Part of what Stevenson is trying to do here is clarify the meaning of “poverty” and “justice.”
Poverty is not just the simple absence of wealth. Poverty is the social condition of being disfavored. Since poverty tends to be geographically concentrated, it has less to do with who you are than where you live. Impoverished communities lack access, and even the hope of access, to proper education, sound and safe homes, decent jobs, reasonable healthcare. Most neighborhoods in America today can assume such access. But people in impoverished communities do without—and that has enormous consequences for their opportunities in life.
Justice is not just a fair hearing in court. Justice is the ongoing effort to ensure that all citizens have good opportunities. It is a social commitment to equality—the very thing the Declaration of Independence suggests is the impetus of the American project. The radical claim that all of us are created equal and have the right to pursue a good and full life is our country’s north star. Justice is the most important measurement of how well we are doing as a country.
Justice is the opposite of poverty because widespread poverty can only happen in the absence of justice. When we permit large swaths of American cities and urban areas to languish—year after year, decade after decade—without access to quality education, safe and sound homes, decent jobs, and so on, we are failing to do justice. We are failing to uphold our nation’s highest ideal.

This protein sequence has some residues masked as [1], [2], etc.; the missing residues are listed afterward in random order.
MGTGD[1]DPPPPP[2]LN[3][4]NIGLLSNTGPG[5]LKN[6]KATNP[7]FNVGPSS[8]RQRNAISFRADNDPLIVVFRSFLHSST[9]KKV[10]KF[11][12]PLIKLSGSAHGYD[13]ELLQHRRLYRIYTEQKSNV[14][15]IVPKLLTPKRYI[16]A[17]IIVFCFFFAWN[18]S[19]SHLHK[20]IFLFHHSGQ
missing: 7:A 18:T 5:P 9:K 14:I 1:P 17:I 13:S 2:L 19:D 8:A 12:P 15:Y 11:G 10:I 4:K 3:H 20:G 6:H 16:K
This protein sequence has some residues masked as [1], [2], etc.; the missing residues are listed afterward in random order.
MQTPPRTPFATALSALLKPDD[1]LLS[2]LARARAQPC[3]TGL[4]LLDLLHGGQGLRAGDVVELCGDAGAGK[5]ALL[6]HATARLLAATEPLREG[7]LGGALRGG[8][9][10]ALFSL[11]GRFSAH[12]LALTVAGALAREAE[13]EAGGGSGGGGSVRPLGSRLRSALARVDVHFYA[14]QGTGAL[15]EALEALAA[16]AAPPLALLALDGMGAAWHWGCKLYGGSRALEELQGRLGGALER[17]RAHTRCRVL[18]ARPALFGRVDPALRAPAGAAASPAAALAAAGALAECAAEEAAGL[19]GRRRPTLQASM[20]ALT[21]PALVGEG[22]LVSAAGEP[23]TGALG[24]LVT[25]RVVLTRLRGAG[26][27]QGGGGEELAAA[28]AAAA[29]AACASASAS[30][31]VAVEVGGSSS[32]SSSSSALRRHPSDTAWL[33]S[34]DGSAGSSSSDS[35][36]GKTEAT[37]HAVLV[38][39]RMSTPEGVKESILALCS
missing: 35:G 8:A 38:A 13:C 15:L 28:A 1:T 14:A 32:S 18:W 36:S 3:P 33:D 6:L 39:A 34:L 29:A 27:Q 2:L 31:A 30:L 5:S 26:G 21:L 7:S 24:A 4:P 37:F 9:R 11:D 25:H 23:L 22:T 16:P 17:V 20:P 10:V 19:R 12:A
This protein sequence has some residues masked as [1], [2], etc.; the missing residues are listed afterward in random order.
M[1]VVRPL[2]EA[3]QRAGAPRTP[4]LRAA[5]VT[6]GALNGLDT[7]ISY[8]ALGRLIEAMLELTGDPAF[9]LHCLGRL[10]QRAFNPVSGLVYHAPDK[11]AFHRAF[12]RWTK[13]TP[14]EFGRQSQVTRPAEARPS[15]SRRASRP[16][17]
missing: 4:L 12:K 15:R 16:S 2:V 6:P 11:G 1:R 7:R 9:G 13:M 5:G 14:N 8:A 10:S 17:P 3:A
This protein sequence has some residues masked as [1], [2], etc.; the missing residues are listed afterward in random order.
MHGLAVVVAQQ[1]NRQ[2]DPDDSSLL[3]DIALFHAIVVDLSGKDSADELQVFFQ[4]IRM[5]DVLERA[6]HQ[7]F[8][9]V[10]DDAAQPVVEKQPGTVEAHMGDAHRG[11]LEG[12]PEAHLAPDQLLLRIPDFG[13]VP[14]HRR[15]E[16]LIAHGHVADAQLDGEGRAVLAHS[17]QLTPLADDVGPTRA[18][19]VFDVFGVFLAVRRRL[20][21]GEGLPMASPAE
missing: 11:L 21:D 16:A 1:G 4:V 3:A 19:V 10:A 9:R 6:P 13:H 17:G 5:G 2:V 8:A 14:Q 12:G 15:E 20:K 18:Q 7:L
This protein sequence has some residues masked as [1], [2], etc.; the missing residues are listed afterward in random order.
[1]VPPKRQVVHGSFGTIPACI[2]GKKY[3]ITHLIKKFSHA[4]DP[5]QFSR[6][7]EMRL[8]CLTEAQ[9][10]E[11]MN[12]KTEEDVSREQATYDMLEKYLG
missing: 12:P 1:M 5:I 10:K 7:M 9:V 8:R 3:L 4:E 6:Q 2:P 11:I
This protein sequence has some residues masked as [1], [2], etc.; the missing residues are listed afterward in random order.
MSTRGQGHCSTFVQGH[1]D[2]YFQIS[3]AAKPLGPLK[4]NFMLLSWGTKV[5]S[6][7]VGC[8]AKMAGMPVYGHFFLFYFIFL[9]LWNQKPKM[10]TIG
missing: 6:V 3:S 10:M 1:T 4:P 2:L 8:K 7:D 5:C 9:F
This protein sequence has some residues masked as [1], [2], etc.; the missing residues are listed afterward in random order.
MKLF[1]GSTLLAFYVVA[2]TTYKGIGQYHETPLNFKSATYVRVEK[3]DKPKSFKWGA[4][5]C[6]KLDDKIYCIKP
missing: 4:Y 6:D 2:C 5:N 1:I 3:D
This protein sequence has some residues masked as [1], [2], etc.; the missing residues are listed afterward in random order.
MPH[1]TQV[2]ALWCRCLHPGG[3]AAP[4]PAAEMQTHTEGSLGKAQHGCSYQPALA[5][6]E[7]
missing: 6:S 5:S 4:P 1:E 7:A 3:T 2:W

So what does this mean for us—not just nationally but locally? What does it mean for San Antonio?
For starters, it means owning up to our history. Justice requires us to ask: How did things get to be the way they are? An assortment of distressed neighborhoods and thriving neighborhoods do not happen by accident. These places are the creation of policies, politics and people who helped shape this city. The economic and social stratification of San Antonio is a story of injustice.
As the sociologist Christine Drennon has shown, when San Antonio was booming in the first half of the last century, the city’s most prominent neighborhoods were built along racial lines. Deeds and community agreements restricted properties from being sold or leased to non-whites. Blacks and Hispanics were relegated to the east, south and west sides while Anglos moved north.
San Antonio’s most vulnerable communities were socially engineered—they were built poor through federal and local policies. The wide differences in the city’s schools, businesses and homes from one zip code to the next are the consequence of this history. Our city is hardly unique in this regard, but when we recognize the segregation of wealth here, we should remember that our forbears built it this way.
That doesn’t mean forever faulting our forbears; it means recognizing how our not-too-distant past created our present so that we can be clear-eyed about what justice requires for our future.
In San Antonio as elsewhere in the U.S., the opposite of poverty is justice. How we achieve that justice is the question facing everyone who lives here.
This article was originally published by the H.E. Butt Foundation’s Folo Media initiative in 2017.